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I am new to javascript and have some data stored in a txt file that I want to use on my webpage.

However when I send an XmlHttpRequest to get the text file firefox throws a syntax error on the first line of the .txt I am trying to read in.

Here is my code:

    var txtFile = new XMLHttpRequest();

    txtFile.onreadystatechange = function() {

        if (txtFile.readyState === 4) {  

                if (txtFile.status === 200) {               
                    allText = txtFile.responseText;
                    lines = txtFile.responseText.split("\n"); 
    txtFile.open("GET", "File:\\\myinfo.txt", true);    

Here is what the error message from firefox reads:

syntax error: "File:\\myinfo.txt" Line:1

then down here it has the text that is on this line

I think it may mean that I'm not allowed to access a local file and this is firefox's way of letting me know this.

Does anyone have any experience with this error or know what it means?

share|improve this question
Have you tried just txtFile.open("GET", "myinfo.txt", true); –  Kyle Undefined Jun 22 '11 at 15:47
XMLHttpRequest only allows you to create HTTP requests to the same domain. –  duri Jun 22 '11 at 15:48

1 Answer 1

up vote 2 down vote accepted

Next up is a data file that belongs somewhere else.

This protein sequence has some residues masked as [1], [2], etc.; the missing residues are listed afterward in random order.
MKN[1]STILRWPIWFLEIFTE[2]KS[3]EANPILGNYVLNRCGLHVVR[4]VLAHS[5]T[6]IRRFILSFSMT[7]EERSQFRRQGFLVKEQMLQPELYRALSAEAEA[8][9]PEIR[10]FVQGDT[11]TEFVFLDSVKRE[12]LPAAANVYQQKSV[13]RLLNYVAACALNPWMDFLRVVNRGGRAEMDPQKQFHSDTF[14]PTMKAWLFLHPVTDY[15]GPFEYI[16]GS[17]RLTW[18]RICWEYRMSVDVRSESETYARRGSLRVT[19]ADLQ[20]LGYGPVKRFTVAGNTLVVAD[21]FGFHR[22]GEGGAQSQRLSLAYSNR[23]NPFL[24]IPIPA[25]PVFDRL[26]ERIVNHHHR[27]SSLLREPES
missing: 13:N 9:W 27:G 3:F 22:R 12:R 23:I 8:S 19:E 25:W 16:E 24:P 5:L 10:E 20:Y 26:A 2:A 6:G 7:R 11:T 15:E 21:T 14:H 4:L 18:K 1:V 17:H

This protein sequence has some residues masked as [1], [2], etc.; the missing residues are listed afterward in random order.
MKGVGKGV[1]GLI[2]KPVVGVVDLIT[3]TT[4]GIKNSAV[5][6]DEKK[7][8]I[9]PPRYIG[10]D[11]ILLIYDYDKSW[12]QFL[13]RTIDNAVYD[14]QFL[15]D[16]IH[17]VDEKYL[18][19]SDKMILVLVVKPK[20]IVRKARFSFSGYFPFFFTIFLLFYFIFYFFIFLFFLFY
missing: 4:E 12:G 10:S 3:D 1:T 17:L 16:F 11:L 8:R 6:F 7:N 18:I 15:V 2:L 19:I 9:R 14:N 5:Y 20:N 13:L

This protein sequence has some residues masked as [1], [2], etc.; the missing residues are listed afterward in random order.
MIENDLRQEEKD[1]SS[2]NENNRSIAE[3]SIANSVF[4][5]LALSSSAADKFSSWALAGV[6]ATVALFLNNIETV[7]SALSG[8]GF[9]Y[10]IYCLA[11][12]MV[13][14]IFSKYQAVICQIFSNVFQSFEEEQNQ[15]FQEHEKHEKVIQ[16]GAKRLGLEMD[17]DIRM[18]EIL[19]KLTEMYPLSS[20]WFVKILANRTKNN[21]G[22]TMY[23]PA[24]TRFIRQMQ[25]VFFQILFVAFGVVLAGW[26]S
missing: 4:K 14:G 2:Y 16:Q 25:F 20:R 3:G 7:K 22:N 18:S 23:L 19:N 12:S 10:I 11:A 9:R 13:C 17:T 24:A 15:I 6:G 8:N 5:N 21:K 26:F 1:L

The backslash character has special meaning in a string. It signifies that the next character is special in some way, for example you can include a quote inside a string by using the backslash to escape it:

'It\'s a string'

In order to include a literal backslash, you put it twice:

'This is one backslash \\ character'

So, in your example, you have \\\m. The first two slashes become one slash, and the \m is unrecognised as a valid escape sequence and so you get the error.

Change your URL to either use forward slashes (which don't have this special meaning and is the correct type of slash to use in a URL anyway), or double-up your backslashes:


Also, note that this URL doesn't actually point to anything, it should be something like this:


Also, as pointed out above, XMLHttpRequest only works against the same domain as the page it's on is hosted, so if your page is on http://www.example.com/ you can only access resources on http://www.example.com/.

share|improve this answer
Ah I see the problem, thanks for the pointer. –  Tom Jun 22 '11 at 17:40

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